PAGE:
Project Moby Dick, the Cold War’s Least Believable Surveillance Strategy

In 1956, the United States launched a series of balloons that took advantage of weather patterns to spy on the USSR. They went up in Europe, glided over the Soviet Union, and were intercepted over Japan, where planes would extend hooks to grab the cameras from them in mid-air. What could possibly go wrong?

Still, even the most optimistic assessments admitted that there was a possibility that some of the balloons would veer wildly off course. To aid in recovery, a cartoon and multilingual placard was included, encouraging them to be brought to U.S.-allied bases for a reward.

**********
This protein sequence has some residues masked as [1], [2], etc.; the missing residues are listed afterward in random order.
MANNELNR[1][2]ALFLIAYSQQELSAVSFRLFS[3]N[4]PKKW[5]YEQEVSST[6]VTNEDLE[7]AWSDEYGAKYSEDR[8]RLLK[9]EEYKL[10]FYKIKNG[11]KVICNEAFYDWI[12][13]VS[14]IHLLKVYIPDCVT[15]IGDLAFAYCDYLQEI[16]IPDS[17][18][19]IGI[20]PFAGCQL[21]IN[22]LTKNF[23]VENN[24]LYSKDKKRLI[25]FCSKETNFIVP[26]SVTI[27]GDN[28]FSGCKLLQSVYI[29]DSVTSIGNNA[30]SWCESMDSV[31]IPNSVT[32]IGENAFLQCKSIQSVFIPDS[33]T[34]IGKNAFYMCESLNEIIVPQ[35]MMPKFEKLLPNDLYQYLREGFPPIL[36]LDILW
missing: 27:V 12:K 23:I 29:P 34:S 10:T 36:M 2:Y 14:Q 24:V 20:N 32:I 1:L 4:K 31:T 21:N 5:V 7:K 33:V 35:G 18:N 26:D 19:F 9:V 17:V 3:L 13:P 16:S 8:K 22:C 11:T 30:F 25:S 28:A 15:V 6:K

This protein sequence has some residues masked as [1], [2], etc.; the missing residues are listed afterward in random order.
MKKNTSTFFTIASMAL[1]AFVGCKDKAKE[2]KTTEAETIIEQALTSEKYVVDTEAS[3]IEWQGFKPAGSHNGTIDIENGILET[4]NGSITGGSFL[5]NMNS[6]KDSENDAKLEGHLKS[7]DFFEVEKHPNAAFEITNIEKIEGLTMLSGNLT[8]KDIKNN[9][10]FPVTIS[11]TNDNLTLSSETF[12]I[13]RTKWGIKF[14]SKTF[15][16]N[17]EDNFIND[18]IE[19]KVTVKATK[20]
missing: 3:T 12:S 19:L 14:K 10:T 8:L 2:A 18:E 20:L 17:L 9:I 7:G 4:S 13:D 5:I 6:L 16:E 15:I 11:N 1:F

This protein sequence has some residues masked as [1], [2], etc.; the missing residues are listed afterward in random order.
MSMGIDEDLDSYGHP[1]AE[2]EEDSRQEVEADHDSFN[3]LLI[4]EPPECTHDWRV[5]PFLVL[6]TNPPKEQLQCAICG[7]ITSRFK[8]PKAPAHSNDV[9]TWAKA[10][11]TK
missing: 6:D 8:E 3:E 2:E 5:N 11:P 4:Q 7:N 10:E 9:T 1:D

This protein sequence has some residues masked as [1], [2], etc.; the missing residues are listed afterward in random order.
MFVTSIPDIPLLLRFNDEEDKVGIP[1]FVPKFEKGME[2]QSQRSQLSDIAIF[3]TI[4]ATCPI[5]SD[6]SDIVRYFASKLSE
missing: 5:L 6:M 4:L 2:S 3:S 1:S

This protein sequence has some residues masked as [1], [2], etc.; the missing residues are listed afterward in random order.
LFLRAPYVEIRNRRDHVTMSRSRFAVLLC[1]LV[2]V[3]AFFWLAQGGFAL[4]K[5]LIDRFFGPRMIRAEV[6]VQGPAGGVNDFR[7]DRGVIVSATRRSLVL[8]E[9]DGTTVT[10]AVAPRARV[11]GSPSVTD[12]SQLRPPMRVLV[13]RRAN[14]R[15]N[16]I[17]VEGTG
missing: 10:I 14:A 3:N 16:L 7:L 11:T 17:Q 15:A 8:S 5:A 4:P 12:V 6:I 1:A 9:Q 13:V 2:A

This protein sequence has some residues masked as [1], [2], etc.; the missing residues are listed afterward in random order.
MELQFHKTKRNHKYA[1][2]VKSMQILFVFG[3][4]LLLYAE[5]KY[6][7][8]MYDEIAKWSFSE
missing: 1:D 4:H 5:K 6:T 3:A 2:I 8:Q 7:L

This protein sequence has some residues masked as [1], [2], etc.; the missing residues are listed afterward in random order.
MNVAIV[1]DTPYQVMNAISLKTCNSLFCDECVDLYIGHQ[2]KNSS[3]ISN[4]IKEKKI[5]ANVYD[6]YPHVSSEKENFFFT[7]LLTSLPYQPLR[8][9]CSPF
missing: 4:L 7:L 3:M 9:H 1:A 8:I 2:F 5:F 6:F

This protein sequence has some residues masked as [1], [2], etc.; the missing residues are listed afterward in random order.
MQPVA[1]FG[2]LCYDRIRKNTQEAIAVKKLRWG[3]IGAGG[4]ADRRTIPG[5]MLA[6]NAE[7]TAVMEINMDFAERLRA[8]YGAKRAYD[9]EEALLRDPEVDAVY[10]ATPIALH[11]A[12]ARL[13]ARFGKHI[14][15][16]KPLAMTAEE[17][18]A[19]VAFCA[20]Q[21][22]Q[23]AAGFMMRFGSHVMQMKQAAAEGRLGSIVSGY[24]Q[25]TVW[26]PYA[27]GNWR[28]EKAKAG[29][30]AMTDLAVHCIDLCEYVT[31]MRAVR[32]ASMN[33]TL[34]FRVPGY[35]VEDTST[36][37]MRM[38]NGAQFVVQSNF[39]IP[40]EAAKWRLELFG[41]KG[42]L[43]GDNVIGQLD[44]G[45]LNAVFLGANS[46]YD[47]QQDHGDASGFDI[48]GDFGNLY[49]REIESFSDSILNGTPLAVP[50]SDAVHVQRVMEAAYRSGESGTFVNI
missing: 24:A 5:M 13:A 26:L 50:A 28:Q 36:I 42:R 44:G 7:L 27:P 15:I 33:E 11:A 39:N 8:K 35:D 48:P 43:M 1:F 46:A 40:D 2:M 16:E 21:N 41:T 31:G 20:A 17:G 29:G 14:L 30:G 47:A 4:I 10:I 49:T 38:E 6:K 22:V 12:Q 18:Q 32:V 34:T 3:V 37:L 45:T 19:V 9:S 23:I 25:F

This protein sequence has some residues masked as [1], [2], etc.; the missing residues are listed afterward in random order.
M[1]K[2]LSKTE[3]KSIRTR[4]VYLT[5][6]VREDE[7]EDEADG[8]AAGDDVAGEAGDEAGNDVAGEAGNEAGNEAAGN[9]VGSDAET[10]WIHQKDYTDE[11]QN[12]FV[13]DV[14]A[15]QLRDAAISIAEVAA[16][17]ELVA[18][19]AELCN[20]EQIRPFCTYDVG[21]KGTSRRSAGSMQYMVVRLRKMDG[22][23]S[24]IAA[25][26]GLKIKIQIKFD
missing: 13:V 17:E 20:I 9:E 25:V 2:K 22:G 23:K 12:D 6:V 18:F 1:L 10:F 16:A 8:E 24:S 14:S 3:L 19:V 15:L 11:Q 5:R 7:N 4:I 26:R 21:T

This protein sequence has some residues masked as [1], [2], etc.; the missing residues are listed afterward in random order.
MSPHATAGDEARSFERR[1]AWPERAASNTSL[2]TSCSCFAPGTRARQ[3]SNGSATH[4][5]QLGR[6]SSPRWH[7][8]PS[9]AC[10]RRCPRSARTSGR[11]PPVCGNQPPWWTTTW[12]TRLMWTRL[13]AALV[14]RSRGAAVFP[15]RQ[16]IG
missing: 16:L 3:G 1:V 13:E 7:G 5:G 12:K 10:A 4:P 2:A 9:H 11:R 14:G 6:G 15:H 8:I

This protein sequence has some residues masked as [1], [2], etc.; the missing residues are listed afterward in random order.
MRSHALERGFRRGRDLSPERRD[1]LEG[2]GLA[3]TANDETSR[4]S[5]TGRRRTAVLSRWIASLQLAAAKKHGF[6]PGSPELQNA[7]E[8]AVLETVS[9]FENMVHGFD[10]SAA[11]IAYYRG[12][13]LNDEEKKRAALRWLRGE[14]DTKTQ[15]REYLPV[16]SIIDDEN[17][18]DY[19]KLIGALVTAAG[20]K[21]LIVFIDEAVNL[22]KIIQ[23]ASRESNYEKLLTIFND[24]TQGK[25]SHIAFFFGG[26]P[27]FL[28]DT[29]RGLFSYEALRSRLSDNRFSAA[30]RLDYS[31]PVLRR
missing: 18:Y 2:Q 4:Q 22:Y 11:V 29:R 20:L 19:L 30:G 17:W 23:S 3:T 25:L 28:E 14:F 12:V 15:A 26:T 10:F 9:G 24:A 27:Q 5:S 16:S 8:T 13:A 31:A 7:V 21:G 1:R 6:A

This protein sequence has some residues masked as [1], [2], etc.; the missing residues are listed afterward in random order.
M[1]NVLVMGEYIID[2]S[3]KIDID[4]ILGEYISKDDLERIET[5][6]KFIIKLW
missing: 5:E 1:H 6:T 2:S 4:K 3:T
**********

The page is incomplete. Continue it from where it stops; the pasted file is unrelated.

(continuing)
“THIS BOX CAME FROM THE SKY
IT IS HARMLESS
IT HAS WEATHER DATA IN IT
NOTIFY THE AUTHORITIES
YOU WILL RECEIVE A REWARD IF YOU
TURN IT IN AS IT IS”

And if the Air Force thought that the Soviets wouldn't notice the balloons, they were sorely mistaken. Read about Project Moby Dick at Atlas Obscura.


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